Customers at the Des Plaines gas station that sold a $1.34 billion lottery ticket were still left wondering Sunday who the lucky winner is — and whether they’d bumped into that person before.
But they had some advice for the mystery moneymaker: stay anonymous, or else invite negative influences into their life from greedy hangers-on.
“I’ve read reports that people who came forward previously who’ve won, people starting stalking them, and in some cases it hasn’t gone well for them,” said Mohammad Shafi.
He called it “crazy” that the Speedway where he regularly gases up at 885 E. Touhy Ave. is the one that printed out the winning Mega Millions ticket for Friday’s record-breaking drawing.
The winning numbers for the biggest prize in state history — and second biggest ever in the U.S. — were 13-36-45-57-67, with a Mega Ball of 14. Officials confirmed that the Illinois winner, who will take the entire prize, had yet to come forward as of Sunday evening.
Workers at the station declined to offer their thoughts on the massive payday doled out at their station. The corporate gas station chain will receive a half-million dollar bonus for selling the winning ticket, Illinois Lottery officials said.
Another customer at the station, who asked to be called Z, echoed Shafi’s thoughts, warning the winner to expect calls from long lost relatives.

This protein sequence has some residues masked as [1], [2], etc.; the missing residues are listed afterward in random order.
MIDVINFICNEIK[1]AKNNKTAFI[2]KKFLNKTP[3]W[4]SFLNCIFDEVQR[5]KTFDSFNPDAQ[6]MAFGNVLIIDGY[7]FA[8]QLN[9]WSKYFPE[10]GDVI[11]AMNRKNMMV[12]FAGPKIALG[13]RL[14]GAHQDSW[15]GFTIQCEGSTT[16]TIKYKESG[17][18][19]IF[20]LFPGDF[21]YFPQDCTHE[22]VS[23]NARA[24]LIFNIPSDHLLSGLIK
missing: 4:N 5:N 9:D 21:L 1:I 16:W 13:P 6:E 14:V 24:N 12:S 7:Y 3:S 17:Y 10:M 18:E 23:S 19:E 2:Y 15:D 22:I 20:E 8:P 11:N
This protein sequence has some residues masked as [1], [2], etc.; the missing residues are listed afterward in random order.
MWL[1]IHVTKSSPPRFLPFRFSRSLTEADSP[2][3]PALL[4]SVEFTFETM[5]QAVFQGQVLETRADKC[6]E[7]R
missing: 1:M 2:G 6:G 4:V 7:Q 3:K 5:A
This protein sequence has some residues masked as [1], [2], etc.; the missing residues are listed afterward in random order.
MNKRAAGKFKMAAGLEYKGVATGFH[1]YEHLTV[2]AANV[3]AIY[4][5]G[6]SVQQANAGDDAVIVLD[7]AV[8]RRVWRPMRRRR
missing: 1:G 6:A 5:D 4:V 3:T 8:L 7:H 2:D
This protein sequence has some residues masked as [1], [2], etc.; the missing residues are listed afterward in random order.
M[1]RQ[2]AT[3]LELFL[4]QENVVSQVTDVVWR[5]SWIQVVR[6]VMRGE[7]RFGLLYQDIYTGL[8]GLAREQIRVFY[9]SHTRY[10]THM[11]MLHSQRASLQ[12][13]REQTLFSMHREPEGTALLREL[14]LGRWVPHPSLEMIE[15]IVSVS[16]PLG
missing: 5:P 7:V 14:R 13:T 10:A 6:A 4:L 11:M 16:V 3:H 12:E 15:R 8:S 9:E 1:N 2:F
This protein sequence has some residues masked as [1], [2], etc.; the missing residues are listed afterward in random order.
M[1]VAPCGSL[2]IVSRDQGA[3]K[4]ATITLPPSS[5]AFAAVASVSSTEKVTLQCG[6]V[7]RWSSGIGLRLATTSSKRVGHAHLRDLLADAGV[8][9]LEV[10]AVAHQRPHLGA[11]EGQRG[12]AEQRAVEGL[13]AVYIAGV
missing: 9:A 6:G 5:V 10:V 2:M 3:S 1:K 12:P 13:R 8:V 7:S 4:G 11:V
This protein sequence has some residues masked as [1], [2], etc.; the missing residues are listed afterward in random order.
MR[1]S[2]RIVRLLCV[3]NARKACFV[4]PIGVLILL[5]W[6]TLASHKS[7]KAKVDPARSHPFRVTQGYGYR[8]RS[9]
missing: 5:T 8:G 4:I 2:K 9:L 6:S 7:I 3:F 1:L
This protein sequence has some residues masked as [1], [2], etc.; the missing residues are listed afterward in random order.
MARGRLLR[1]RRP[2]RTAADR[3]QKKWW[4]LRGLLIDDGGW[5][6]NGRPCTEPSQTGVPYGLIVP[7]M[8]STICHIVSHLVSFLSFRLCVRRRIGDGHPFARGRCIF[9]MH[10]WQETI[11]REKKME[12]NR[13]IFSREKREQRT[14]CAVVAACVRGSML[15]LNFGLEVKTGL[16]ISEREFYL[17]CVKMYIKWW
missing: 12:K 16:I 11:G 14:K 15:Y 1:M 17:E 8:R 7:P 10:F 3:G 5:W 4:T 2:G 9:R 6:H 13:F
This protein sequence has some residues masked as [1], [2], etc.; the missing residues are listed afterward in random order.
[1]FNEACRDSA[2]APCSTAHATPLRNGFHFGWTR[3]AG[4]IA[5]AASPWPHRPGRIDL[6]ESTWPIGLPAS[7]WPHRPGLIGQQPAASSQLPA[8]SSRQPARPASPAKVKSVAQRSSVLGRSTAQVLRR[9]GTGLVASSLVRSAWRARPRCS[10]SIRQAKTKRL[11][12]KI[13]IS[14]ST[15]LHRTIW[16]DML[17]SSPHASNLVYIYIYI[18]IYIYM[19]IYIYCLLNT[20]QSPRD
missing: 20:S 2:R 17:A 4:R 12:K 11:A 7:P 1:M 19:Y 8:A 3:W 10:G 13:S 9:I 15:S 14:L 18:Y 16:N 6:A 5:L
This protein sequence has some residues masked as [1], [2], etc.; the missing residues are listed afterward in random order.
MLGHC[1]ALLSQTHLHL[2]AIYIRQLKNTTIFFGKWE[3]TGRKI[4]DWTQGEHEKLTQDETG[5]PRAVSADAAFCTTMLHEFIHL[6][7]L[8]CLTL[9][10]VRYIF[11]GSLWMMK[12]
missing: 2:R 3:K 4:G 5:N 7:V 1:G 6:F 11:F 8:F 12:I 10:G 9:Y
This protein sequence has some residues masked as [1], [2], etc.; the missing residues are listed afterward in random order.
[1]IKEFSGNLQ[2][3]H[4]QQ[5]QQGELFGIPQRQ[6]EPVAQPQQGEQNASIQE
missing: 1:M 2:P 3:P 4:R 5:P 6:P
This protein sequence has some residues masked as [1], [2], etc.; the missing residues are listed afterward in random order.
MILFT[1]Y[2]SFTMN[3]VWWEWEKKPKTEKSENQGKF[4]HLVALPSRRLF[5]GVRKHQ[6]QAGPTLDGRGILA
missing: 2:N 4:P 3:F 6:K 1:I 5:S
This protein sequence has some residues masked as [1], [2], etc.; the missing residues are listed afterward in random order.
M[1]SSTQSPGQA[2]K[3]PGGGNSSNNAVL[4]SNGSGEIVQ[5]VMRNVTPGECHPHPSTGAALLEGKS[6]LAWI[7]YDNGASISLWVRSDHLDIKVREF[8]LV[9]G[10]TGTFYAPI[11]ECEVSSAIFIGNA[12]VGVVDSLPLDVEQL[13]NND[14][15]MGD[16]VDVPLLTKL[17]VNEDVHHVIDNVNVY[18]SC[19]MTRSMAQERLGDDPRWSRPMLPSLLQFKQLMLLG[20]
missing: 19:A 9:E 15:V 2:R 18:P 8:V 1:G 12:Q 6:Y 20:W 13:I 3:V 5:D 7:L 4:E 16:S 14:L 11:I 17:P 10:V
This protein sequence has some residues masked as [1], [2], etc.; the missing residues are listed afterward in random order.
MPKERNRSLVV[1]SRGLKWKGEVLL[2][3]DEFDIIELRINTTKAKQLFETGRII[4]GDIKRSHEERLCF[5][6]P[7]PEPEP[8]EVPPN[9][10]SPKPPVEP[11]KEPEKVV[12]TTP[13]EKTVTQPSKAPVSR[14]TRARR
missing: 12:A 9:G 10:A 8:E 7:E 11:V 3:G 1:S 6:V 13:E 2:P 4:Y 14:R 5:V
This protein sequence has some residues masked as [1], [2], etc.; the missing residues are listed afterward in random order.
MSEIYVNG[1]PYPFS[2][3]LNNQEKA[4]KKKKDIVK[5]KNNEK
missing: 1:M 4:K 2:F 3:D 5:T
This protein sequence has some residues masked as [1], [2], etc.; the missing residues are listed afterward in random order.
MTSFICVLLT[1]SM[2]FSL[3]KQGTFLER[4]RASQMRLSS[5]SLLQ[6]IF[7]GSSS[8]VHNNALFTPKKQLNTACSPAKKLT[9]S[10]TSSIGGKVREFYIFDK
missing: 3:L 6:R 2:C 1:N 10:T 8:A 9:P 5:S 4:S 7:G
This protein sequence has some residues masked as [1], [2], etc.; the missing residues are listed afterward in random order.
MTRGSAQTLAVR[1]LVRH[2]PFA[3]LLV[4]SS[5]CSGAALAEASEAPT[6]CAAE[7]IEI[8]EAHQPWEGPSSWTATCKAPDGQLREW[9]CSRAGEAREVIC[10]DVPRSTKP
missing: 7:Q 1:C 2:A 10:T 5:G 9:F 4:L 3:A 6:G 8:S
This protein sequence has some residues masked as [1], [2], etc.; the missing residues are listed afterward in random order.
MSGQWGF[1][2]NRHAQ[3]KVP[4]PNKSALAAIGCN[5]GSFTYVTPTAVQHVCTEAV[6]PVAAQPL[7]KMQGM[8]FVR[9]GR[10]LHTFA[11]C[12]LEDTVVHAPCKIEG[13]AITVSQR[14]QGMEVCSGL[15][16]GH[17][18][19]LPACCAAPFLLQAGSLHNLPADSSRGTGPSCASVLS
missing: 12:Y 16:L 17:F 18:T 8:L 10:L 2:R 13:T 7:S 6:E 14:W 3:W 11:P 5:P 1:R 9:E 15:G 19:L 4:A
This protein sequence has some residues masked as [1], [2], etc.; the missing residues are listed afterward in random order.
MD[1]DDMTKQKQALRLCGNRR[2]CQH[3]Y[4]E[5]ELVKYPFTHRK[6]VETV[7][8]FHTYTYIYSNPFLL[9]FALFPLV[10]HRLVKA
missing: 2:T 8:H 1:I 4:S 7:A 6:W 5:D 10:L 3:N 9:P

“Everybody’s gonna come looking for you. You’ll have cousins you never seen before, you’ll have family members you’ve never seen before,” Z said. “Everybody’s attracted to money.”
Z doesn’t play the lottery often, he said, but he came to the Speedway Sunday to buy a ticket after hearing it had sold the jackpot. “I said, let me grab at least a Powerball and see if I can get lucky.”
If he had won, Z said he would spread the wealth in the community.
“Help those who are homeless, pay for somebody’s scholarship, college tuition. And just let that money keep reciprocating,” he said.
Shafi, a student at the Illinois Institute of Technology, echoed the idea. His dream would be to start a shelter to help those with housing insecurity, and teach them skills they can use in the workplace.
“Start some kind of program where they can learn some kind of technology and better their life,” Shafi said. “I hope he does some good with the money.”
Garry Adams, who is from Dundee but said he stops at the Speedway all the time, said he would be afraid to come into so much money at once because “it might change the person who I am.”
Adams said he would probably donate most of the jackpot, and start a business with the rest. He also had some advice for the winner.
“I hope he stays honest and doesn’t change himself and doesn’t let people get in his head. Just remember the people that called him and always talked to him everyday,” Adams said. “Don’t be passing the money out. Nobody needs to know.”